This isn’t Udacity’s first partnership with AT&T. Last year, they and The Georgia Institute of Technology launched “the first accredited Master of Science in Computer Science that students can earn exclusively through the Massive Open Online Course.” But you do need a traditional bachelor’s degree to get in, and it costs about $7,000, paid in the traditional per-credit-hour way.

Can you get an actual traditional bachelor’s degree using MOOCs? For free?

Probably not — at least not yet.

A guy named Jonathan Haber spent all of 2013 taking courses to earn the equivalent of a B.A. in philosophy. He documented it on a blog called Degree of Freedom throughout the year, and still writes about MOOCs and online learning.

Haber took more than 30 courses during that timeframe, something you wouldn’t be able to do at a traditional university even if you could afford it. He learned a lot of stuff — enough to hold his own at an academic conference of PhDs, which he says was his goal — and has certificates of accomplishment from each course. He’s also publishing a book about it this fall. Sounds like a success, but he got no actual credential from it.


The downside of MOOCs

Many people have asked for something like a MOOC degree — a sloppy but earnest petition to Michelle Obama calls for an “American Nationally Accredited MOOCs University” — but it’s not clear how many are motivated enough to actually try to get one, nano- or otherwise.

A recent 210-page report from Columbia University researchers called MOOCs: Expectations and Reality looked at everything from the costs of video production for MOOCs to how universities are using them. It noted, among many other things:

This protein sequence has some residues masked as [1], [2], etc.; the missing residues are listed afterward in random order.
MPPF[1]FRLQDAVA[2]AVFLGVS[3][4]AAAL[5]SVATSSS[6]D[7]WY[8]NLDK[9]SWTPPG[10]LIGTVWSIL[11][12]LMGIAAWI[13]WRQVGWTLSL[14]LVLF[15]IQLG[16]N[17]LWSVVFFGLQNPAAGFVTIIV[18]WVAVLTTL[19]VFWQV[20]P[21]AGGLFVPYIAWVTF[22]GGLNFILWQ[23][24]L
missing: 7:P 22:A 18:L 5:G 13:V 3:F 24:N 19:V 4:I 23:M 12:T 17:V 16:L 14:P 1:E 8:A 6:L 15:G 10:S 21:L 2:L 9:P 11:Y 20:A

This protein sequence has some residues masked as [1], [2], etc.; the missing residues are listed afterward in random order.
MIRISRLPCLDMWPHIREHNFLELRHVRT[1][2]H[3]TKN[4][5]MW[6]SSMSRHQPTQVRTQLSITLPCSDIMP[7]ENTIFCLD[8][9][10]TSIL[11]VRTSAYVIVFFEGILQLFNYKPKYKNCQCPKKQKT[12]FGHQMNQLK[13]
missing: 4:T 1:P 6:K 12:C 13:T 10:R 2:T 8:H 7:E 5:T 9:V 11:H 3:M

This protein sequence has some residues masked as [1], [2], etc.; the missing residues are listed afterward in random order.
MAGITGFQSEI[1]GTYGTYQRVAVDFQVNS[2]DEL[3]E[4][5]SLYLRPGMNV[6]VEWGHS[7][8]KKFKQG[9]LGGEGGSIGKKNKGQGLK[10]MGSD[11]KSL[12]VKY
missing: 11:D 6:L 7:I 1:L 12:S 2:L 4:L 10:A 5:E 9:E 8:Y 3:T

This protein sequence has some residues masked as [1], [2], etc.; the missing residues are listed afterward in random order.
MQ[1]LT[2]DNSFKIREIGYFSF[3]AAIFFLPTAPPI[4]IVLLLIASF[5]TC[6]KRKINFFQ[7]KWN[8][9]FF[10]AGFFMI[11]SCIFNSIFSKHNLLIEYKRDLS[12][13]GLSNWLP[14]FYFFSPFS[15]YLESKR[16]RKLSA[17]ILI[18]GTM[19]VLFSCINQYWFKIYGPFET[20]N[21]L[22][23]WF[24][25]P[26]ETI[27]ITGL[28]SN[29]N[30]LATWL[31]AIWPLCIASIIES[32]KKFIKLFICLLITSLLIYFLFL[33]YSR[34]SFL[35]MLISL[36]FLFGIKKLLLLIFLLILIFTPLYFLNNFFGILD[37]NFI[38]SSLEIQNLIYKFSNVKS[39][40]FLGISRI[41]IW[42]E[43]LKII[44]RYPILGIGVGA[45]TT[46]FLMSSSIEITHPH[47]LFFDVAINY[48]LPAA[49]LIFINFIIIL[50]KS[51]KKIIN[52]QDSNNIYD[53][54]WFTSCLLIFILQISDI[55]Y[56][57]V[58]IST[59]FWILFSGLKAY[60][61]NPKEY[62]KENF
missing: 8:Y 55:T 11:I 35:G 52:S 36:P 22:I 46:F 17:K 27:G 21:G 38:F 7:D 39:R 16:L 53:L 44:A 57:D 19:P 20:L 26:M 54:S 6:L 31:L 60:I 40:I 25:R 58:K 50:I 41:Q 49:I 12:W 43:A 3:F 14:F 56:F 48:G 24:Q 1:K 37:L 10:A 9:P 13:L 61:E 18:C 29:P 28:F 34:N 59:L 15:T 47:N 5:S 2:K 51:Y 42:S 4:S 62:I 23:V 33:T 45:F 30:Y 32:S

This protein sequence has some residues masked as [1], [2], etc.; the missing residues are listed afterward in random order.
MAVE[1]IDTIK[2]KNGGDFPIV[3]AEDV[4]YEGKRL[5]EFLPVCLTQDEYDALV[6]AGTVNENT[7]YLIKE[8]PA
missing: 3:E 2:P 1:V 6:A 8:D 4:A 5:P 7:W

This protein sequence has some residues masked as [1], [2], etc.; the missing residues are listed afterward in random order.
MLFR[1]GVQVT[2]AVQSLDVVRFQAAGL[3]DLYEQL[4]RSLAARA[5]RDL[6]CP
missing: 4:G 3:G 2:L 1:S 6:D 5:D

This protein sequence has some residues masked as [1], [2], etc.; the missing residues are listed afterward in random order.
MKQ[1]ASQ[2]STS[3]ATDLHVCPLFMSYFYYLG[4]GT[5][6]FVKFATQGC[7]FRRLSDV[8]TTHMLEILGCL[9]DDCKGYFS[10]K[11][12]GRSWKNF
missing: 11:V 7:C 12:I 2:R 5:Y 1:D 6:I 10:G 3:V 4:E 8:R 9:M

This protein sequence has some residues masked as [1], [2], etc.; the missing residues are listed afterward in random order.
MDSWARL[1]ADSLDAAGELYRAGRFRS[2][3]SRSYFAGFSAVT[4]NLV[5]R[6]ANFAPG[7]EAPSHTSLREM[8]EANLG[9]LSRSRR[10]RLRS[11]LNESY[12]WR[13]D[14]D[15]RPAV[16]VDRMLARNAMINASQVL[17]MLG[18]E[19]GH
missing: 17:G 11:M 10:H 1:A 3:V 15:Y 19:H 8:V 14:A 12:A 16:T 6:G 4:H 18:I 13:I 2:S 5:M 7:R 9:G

• Most people who take, complete and pass MOOCs are already well-educated.
  • MOOCs offer a low-risk alternative for community college students who can’t afford to take, fail, and retake a basic math course.
  • MOOCs aren’t going to help people who aren’t self-starters.

On that last point, here’s a case study: the MOOC partnership between San Jose State University and Udacity last year. San Jose offered three introductory online courses with smaller class sizes and mentors. Lone behold the students fell flat on their faces. “In the algebra class, fewer than a quarter of the students — and only 12 percent of the high school students — earned a passing grade,” The New York Times noted. Their peers in the brick-and-mortar classrooms did better.

Colorado State University was the first to offer transfer credit for a computer science MOOC, The Chronicle of Higher Education wrote back in 2012. It cost just $89, to cover a proctored exam proving you knew the material. And a year after putting that offer on the table, not one person took them up on it.

Taking classes over again

Since then, a handful of schools including Central Michigan University, and the University of Maryland University College have offered transfer credit for certain MOOCs. Instead of fighting for transfer credit, serious students also have the option to take free courses and then pay to take CLEP exams for credit.

The College-Level Examination Program developed by College Board (the SAT people) is recognized by nearly 3,000 universities and can award 3 to 12 credits for each $80 exam. The subject areas they offer include:

  • History & Social Sciences
  • Composition & Literature
  • Science & Mathematics
  • Business
  • World Languages

In other words, these are classes that cover core requirements for a bachelor’s degree — stuff you would take in your first two years of college before moving into your major area of study. Which is what Starbucks is willing to cover for its employees. MOOCs and mochas.

But the people most likely to gain from MOOCs are those who already have a well-rounded, student loan-funded college education. They don’t need to worry about earning a credential, just boosting their earning potential and paying down their debt. And they can pick up new knowledge and skills for free, worry-free.

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About the Author

Brandon Ballenger

Brandon Ballenger

Ballenger is a writer for and its first political columnist.